Considering Competency-Based Education

The shift from time to learning, from cohorts to competency, will be tough. It’s not easy or superficial–it’s a new and different way of organizing schools. It will probably take us a generation to fully embrace high common expectation, blended formats, and show what you know policies and practices.
CompetencyWorks , an online community and resources supported by iNACOL, outlines five components of competency-based education (CBE):

  • Students advance upon mastery.
  • Competencies include explicit, measurable, transferable objectives that empower students.
  • Assessment is meaningful and positive learning experience for students.
  • Students receive timely, differentiated support based on their individual needs.
  • Outcomes include application of knowledge and development of important skills and dispositions.

The definition sets a high bar for CBE by requiring well stated learning targets, powerful learning experiences, better reporting systems, and new rules for matriculation management.
Meeting Rose Colby was the highlight of my week. We both spoke at the Iowa ASCD (#IAcomped) meeting which was focused on competency-based learning.  Rose is a former New Hampshire principal and is now the state’s go-to coach for all things competency related.
Rose kicked things off in Des Moines (notes here) with a short video from Nick Donohue, who was New Hampshire chief when they adopted CBE policies. Donohue, now CEO of Nellie Mae Education Foundation and a fellow iNACOL board member, asked us to think about “how to move to integrated student-centered year round models of education”
“We are the ones in love with our educational model,” said Donohue, “Our customers are in love with their children.”  Nick said the “shift from student endurance to student competency” is not “about adding few minutes at the end of the day or adding a few more dollars to the system…this changes the foundation.”
To add to the challenge, Rose threw down the gauntlet, “We are in a perfect storm.”  She was referring to the combination of economic and moral imperatives to achieve more while facing a graying teacher demographic and a challenging student demographic. “The financial imperative has crashed into the moral imperative. The storm is fierce.”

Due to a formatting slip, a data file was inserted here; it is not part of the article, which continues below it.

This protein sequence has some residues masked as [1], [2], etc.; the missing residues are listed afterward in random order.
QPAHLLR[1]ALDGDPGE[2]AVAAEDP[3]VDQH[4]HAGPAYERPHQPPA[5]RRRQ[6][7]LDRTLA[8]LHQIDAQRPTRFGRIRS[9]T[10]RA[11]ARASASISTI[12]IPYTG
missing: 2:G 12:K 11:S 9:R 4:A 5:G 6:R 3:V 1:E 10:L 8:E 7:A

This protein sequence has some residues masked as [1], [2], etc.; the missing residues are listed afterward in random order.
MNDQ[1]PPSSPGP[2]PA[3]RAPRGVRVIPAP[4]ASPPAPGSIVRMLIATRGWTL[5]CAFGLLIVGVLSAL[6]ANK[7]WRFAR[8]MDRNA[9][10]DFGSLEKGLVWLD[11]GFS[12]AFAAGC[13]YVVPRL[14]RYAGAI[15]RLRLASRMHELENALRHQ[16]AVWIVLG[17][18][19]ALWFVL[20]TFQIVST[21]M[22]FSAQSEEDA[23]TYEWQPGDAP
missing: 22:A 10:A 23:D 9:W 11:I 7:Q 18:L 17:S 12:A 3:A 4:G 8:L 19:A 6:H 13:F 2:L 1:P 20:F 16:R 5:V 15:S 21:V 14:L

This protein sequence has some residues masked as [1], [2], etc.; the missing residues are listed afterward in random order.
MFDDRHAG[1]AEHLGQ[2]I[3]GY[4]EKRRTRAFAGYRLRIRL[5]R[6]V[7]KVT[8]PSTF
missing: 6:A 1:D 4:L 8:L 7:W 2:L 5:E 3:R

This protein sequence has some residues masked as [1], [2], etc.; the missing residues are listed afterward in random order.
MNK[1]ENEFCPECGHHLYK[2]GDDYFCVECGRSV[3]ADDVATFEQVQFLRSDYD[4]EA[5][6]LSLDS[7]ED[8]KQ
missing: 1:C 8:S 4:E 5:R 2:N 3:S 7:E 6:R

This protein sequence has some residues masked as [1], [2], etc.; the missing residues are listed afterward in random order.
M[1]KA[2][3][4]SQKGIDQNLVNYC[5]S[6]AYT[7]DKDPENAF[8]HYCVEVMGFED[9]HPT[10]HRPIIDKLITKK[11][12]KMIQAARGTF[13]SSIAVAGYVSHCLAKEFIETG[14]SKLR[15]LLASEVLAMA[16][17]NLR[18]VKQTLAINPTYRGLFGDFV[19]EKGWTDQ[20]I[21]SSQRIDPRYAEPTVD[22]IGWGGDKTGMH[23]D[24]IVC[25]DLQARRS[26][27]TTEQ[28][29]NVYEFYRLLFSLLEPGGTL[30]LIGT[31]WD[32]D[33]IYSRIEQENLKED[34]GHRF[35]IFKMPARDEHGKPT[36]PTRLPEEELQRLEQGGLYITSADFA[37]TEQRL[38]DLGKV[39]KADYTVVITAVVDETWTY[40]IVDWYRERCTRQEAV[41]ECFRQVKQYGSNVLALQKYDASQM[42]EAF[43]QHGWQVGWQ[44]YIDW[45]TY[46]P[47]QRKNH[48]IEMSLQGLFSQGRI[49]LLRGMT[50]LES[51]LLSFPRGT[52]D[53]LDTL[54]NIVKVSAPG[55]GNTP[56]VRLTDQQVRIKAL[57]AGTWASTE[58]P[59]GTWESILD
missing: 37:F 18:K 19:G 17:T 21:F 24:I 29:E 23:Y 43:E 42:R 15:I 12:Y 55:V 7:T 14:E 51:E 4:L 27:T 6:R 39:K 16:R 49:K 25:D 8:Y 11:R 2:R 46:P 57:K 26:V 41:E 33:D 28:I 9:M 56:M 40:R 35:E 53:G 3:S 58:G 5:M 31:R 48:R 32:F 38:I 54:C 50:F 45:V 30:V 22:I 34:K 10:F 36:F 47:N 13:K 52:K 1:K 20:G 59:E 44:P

“Community college remediation math statistics tell us we have not done a good job ensuring students are mastering concepts,” said Colby.  “We do a good job documenting their failures and giving them high school diplomas.”
Rose suggested that U.S. education is like the Postal Service, “Our system is in failure, we need to do something brand new.”  She added, “The needs of the digital learner today are not regularly being met using teaching methodologies better suited to previous generations,” said Colby.
While individual teachers may be able to flip their classroom, Rose said competency-based progression “can’t be a single teacher solution” because it takes “a systemic approach.”
Rose said, “Traditional grading systems do not work in the any place any pace competency-based learning systems of today.” But she noted over a beverage that grades can be a controversial place to start (an idea not new to me having experienced a vote of no confidence over standards-based report cards in the 90s). She said it’s better to start with time for teachers to interact with standards, create powerful learning experiences, and give students opportunities for them to show what the know (like the Presentations of Learning we saw at an Expeditionary Learning school in NYC).
Inside the Beltway. Meanwhile, back in DC, Achieve has been hosting meetings on CBE.  They’ve created a working group that includes 11 states from the American Diploma Project and 11 organizations including NGA, CCSSO, and iNACOL. In August they will publish policy guidance to states on assessments, accountability, and graduation requirements.
The shift from units of time to units of learning, and the shift from birthdays to demonstrations of learning as the key to matriculation a profound change–in many ways more challenging than the shift from print to digital.  It will be difficult, but competency-based education it is key to dramatically increasing the percentage of students leaving school ready for college and careers.

 Tom is a director at iNACOL.

Tom Vander Ark

Tom Vander Ark is the CEO of Getting Smart. He has written or co-authored more than 50 books and papers including Getting Smart, Smart Cities, Smart Parents, Better Together, The Power of Place and Difference Making. He served as a public school superintendent and the first Executive Director of Education for the Bill & Melinda Gates Foundation.

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